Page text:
Of course, many are completely unaware of the character’s true origins. He wasn’t born out of pen and ink, but wireless waves and Saturday matinees. Clearly inspired by Bob Kane’s celebrated crimefighter, George W. Trendle and Fran Striker created the concept for ‘30s radio. During the ‘40s, celluloid stepped in and serialized the man. Soon, comic books and other marketing moves kept the story of newspaper publisher turned masked vigilante Britt Reid and his Asian manservant Kato in the public eye. Yet after the aborted ‘60s series featuring Van Williams and Bruce Lee, the Hornet fell out of the cultural conversation. While linked properties including the Lone Ranger (who is actually a blood relative) saw a cinematic send up, Reid and his butt kicking butler remained in entertainment exile.

The Green Hornet does seem to have a limited appeal. He’s not a man of inordinate powers or otherworldly abilities. He is very much cut from the ‘playboy as punisher’ dynamic. Though he’s considered quite skilled at hand to hand combat, Kato tended to take up most of the martial artistry. This was especially true of the TV series, which saw Lee extending his influence over the genre by turning the sidekick into the center of action attention. There was never a hint of humor in the Hornet’s story, no satiric slant or sense of inferred irony. Instead, we have Batman minus the winged obsession, most of the heroic heavy lifting done by a technologically advanced vehicle known as The Black Beauty.

As in the case of most movies, initial casting should cause concern - or at the very least, send out warning signs. Rogen is great at slovenly self deprecation, but can he manage a more mature role? Even playing the cop in Superbad, his proposed authority was countermanded by a mutton-chopped mimicry. His ability to fill Reid’s shoes seems questionable, especially when you consider his well honed persona is based solely on the silly. The biggest hurdle The Green Hornet faces however will be finding a proper balance between competing cinematic types. On the one hand, fans aren’t anxious to see their established stars swaying too far from what’s familiar. Rare is the instance where someone known for humor - say a Michael Keaton - manages to make the transition to champion of choice.

Chow is another story all together. His limited exposure as part of mainstream moviemaking suggests someone with an equal number of potential strikes. For all the brilliance he brought to Kung Fu Hustle, CJ7 suggested a man equally adept at feigned emotions and abject manipulation. He owes as much to the Golden Age of Hollywood as he does his Hong Kong brethren, with the biggest debt claimed by such classic silent comedians as Buster Keaton and Charlie Chaplin. Again, this fails to inspire much Christopher Nolan like knowledge of the superhero’s story needs. Chow may be able to concoct a great fight scene, or bring his unbridled imagination to the entire core concept, but he’s not a warranty against failure.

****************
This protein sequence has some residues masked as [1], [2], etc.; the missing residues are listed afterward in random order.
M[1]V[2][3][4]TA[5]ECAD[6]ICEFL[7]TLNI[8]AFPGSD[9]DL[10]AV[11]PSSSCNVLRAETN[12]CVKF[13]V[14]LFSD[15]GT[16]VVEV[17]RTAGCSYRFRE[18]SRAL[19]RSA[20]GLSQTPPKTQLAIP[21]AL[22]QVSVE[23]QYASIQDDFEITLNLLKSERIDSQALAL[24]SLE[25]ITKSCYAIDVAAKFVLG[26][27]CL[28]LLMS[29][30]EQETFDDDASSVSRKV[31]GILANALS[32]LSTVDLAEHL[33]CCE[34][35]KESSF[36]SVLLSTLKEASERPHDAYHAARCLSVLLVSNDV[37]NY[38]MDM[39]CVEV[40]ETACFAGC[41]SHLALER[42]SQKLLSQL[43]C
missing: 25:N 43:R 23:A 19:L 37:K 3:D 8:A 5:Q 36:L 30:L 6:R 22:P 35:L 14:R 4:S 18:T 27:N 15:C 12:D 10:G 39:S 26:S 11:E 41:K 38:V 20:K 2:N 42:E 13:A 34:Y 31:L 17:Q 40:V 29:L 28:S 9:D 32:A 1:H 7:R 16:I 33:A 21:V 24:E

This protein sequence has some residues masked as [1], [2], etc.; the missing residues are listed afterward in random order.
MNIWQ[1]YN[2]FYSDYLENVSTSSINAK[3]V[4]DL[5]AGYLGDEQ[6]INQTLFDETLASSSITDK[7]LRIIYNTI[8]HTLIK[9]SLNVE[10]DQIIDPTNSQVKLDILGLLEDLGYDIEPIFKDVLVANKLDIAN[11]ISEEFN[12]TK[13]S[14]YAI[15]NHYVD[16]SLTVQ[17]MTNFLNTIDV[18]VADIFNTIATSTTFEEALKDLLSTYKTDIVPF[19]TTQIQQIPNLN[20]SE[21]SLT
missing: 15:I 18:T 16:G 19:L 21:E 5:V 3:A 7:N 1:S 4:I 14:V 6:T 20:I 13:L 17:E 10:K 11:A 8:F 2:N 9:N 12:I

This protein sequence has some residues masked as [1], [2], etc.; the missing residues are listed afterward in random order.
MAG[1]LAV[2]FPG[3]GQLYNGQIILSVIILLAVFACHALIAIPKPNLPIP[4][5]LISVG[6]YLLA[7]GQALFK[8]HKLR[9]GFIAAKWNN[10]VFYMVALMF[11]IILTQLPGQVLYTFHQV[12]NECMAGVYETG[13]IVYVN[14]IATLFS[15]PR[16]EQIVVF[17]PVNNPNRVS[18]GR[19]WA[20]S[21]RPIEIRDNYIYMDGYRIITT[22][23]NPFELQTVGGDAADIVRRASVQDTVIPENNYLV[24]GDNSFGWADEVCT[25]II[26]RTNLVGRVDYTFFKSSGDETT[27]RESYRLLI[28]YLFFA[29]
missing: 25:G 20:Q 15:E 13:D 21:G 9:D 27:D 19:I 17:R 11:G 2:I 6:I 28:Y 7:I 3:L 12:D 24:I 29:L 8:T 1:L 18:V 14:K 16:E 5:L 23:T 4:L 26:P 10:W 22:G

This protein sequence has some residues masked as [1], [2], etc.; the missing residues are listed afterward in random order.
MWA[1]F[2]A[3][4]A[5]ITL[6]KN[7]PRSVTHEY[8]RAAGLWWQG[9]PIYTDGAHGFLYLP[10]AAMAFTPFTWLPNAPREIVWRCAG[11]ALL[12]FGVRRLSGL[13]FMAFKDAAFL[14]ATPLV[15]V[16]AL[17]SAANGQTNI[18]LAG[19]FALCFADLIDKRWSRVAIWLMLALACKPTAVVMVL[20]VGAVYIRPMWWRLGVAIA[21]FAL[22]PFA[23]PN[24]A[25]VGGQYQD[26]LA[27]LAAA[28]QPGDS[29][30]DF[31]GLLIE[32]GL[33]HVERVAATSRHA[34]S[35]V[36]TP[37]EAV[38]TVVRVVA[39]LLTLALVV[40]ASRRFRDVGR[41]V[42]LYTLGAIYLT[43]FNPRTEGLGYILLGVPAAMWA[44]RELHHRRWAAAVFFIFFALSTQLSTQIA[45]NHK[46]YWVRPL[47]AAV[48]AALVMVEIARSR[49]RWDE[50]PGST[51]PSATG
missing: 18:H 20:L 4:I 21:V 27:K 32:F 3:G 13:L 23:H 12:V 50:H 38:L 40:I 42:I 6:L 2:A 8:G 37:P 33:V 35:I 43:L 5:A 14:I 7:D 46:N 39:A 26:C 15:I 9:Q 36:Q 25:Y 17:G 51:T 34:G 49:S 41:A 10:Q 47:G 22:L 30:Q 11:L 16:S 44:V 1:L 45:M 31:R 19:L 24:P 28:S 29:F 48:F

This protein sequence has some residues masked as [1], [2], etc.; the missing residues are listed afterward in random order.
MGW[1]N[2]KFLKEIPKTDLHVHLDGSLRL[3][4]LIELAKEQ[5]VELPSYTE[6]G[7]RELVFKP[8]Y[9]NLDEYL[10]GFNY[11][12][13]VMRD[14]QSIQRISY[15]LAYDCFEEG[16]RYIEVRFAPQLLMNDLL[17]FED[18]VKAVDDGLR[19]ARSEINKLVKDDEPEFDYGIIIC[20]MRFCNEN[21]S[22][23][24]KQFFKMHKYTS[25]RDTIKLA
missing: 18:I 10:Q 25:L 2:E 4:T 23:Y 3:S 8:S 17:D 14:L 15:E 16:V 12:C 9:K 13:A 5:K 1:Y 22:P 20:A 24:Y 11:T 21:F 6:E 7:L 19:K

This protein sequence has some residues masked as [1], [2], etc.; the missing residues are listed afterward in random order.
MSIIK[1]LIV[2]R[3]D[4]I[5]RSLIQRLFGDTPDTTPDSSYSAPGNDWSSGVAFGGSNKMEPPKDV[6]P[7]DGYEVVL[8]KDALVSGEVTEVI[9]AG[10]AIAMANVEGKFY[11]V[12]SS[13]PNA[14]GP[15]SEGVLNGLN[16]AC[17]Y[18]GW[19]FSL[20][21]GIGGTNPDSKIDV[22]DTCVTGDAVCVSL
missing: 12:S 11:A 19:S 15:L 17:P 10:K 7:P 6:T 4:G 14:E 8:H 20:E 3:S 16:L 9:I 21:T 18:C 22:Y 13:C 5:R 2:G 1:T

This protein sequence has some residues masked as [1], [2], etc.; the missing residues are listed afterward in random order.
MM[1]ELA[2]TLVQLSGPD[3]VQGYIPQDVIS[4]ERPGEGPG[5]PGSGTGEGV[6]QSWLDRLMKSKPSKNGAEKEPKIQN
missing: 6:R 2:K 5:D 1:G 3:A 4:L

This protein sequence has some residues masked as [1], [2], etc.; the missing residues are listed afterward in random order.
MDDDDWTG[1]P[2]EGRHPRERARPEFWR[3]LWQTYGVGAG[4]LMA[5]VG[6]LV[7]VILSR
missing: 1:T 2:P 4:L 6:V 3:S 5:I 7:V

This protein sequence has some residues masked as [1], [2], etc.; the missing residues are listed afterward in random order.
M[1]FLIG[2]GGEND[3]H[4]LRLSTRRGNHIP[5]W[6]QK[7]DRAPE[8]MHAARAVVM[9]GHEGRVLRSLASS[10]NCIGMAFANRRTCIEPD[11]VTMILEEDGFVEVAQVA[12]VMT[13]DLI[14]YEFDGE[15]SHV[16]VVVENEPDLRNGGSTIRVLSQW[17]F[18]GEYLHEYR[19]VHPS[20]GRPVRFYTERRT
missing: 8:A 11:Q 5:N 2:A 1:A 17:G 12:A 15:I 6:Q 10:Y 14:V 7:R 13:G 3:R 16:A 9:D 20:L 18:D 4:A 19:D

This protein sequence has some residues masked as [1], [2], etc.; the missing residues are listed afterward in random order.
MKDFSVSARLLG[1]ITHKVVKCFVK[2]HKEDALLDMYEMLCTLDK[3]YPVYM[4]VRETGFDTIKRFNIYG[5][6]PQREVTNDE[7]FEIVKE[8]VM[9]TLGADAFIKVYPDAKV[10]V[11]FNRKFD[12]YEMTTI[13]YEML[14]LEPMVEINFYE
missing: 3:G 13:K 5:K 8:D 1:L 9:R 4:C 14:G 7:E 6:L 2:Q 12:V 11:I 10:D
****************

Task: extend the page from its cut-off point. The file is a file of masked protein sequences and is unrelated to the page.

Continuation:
Sure, the same could be said for Mr. Dark Knight, or the man first pegged to put a new spin on the growing graphic novel influence - one Tim Burton. But Chow has less of a track record, at least when it comes to handing Hollywood a pure popcorn experience. And remember, we are now looking at the genre through a necessary new wave wariness. Iron Man proved that acting is just as important as F/X in selling such outsized ideas and yet even someone as skilled as Edward Norton couldn’t completely salvage The Incredible Hulk. In fact, it seems Rogen and Chow are facing odds so monumental that if they succeed, it will certainly say something about both men’s ability and talent. But what if it tanks, or merely underperforms?

We’ve got a couple of years to wait, since The Green Hornet is not scheduled to appear at your local Cineplex until 2010. By then, we will have seen the way Watchmen redefines everything, while Marvel will be offering their takes on Thor as well as another journey into Tony Stark territory. A few years ago, a substandard superhero film like Daredevil or Ghost Rider could find a supportive audience. But thanks to the Summer of 2008, the entire paradigm has shifted. While one has to hope that Rogen and Chow know what they’re up against, the suits who supported their signing typically inspire little faith. For the time being geek nation is settled and sympathetic. If they stay that way, everything should be fine. If not…

//Mixed media
//Blogs

Violin Virtuoso L. Subramaniam Mesmerizes in Rare New York Performance (Photos)

// Notes from the Road

"Co-presented by the World Music Institute, the 92Y hosted a rare and mesmerizing performance from India's violin virtuoso L. Subramaniam.